“You kids are crazy – it won’t last,” people told them.
The year was 1942. Hitler was tightening his grip on Europe, the United States was at war with Japan, and young men from all over the country were being called to fight in the largest war the world had ever seen.
It also happened to be the year Bob and Eleanor “Pat” Armacher met, at a summer dance in Hartford, Conn.
“It was love at first sight,” said their son Robert “Buckley” Armacher. And since then, “Every possible moment was spent together,” he said.
However, the couple’s courtship was interrupted in November, when Bob received a notice from the U.S. Army’s draft board that he was to be inducted on Dec. 29. The evening of Nov. 20, after receiving the notice, Bob proposed to Pat. As she describes it, she never hesitated:
“He asked me if I wanted to get married, and I said, ‘Yes, I do.’ So we got married the night before he was inducted in the Army.”
They were both 19 when they gathered with family and close friends for a private ceremony on Dec. 28, 1942. For a year, Pat followed her husband as he was stationed across the country.
“Army life was very interesting. I met a lot of girls – young girls like myself – following their husbands,” she said. “We weren’t supposed to, because our husbands weren’t officers, but we did anyway.”
Eventually, they ended up in Richmond, Va., before Bob was sent to the South Pacific.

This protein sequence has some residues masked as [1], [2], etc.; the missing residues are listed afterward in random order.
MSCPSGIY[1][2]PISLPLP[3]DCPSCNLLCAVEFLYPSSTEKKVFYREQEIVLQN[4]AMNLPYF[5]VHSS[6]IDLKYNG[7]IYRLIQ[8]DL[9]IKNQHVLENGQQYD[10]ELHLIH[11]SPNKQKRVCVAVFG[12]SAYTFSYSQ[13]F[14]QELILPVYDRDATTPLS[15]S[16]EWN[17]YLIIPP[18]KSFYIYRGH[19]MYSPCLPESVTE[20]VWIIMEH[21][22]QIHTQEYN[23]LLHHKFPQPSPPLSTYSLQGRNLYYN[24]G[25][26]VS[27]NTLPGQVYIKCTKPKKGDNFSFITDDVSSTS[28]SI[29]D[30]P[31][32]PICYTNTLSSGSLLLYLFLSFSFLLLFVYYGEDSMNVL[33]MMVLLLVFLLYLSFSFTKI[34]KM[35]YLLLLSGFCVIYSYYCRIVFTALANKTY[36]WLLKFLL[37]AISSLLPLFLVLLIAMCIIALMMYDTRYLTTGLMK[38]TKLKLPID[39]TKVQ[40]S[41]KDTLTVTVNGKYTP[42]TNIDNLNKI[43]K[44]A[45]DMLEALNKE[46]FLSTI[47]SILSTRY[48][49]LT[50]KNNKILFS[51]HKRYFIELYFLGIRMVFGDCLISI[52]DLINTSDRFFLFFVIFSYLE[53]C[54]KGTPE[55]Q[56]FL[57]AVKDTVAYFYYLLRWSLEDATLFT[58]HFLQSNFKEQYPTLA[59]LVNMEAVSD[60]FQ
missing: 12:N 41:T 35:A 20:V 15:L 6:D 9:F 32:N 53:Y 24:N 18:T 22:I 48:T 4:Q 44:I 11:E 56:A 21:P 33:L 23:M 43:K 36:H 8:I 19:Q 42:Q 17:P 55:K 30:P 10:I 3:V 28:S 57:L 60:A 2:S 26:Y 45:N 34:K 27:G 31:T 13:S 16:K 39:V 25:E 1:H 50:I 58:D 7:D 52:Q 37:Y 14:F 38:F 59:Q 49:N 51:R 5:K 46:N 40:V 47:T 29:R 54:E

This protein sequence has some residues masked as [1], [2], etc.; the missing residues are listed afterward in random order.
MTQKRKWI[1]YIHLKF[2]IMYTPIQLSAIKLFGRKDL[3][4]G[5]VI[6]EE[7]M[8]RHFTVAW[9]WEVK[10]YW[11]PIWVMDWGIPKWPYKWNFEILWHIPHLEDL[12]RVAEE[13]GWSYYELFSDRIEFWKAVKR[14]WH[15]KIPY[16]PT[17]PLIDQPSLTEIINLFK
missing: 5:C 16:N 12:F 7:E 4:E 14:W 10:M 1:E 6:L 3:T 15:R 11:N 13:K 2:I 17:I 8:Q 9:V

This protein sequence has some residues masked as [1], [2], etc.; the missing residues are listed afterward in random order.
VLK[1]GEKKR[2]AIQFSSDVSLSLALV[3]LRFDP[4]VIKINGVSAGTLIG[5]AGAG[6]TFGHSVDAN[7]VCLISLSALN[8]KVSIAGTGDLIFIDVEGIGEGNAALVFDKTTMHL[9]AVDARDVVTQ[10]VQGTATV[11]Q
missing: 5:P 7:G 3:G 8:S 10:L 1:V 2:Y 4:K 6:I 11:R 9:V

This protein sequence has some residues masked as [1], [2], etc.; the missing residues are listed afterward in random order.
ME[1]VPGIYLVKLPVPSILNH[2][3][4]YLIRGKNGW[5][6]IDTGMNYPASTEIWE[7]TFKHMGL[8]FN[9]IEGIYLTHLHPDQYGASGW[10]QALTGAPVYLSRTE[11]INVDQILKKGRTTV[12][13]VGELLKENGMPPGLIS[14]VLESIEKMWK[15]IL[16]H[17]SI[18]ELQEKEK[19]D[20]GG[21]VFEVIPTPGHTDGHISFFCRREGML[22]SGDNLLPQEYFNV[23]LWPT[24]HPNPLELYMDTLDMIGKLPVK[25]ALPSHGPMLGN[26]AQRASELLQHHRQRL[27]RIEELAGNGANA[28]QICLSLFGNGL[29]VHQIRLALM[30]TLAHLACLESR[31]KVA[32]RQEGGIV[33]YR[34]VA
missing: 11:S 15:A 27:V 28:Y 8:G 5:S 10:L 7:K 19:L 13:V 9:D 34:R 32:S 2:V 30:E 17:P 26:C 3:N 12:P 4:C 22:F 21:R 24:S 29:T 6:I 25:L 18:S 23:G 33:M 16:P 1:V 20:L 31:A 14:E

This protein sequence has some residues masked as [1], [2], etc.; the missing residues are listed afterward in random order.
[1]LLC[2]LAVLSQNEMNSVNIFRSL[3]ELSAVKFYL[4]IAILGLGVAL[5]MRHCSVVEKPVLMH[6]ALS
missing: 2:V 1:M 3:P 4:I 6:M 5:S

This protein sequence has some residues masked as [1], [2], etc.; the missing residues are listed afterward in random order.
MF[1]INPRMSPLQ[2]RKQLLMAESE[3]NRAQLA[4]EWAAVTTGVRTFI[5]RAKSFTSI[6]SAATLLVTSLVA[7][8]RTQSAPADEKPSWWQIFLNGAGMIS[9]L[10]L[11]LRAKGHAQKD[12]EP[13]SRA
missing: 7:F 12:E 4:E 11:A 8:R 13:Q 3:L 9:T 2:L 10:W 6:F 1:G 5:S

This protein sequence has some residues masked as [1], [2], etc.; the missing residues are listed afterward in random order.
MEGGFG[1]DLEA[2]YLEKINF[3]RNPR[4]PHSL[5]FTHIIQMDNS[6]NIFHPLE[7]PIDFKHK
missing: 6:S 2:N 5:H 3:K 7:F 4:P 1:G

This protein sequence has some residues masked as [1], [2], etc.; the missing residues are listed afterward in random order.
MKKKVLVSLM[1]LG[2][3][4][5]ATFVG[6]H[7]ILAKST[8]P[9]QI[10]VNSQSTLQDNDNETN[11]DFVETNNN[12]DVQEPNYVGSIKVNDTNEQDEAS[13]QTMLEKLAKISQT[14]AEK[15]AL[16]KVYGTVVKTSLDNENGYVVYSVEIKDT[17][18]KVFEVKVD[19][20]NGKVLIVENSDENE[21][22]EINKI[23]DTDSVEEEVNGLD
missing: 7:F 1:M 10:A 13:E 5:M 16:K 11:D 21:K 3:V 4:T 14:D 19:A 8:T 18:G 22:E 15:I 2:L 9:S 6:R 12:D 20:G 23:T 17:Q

Even now, 70 years later, Pat described their last goodbye with tears in her eyes: “There were three girls and then three boys saying goodbye in the back of the train, and it was very emotional. It was just like at the movies. The train took off and the three of us were standing there, and they were on the back platform of the train, waving goodbye.”
Bob spent two years in places like New Guenea, Biak, Luzon, Manila and Tokyo, while Pat lived with his mother.
When he came home in 1945, two days before their third wedding anniversary, the couple barely recognized one another.
“Bob came on the train, and he couldn’t imagine who the young lady was, standing with his brother,” Pat said. “And I didn’t recognize him either, because you go from a teenager to an adult.”
In 1949, after the war, they looking for work, and have lived here ever since, raising two children, Vickie and Robert, and now enjoying two grandchildren and two great-grandchildren. Bob worked for the Pacific Telephone Company until 1985, and the couple continues to live in the Friendly Valley Senior Community in Newhall.
On Dec. 28, 2012 the Armachers gathered with 90 friends and relatives at the Friendly Valley Country Club to celebrate their 70th anniversary.
It is a rare milestone, but Bob says their secret to such a long, successful marriage is simple: “The secret is when you get married, plan on staying married. We’ve probably argued about everything in the world…but we have never argued about money.”
They both agree that facing the hardships of the war and post-war time together was very instrumental in strengthening their relationship, and they were determined to prove the people wrong who told them it would never last.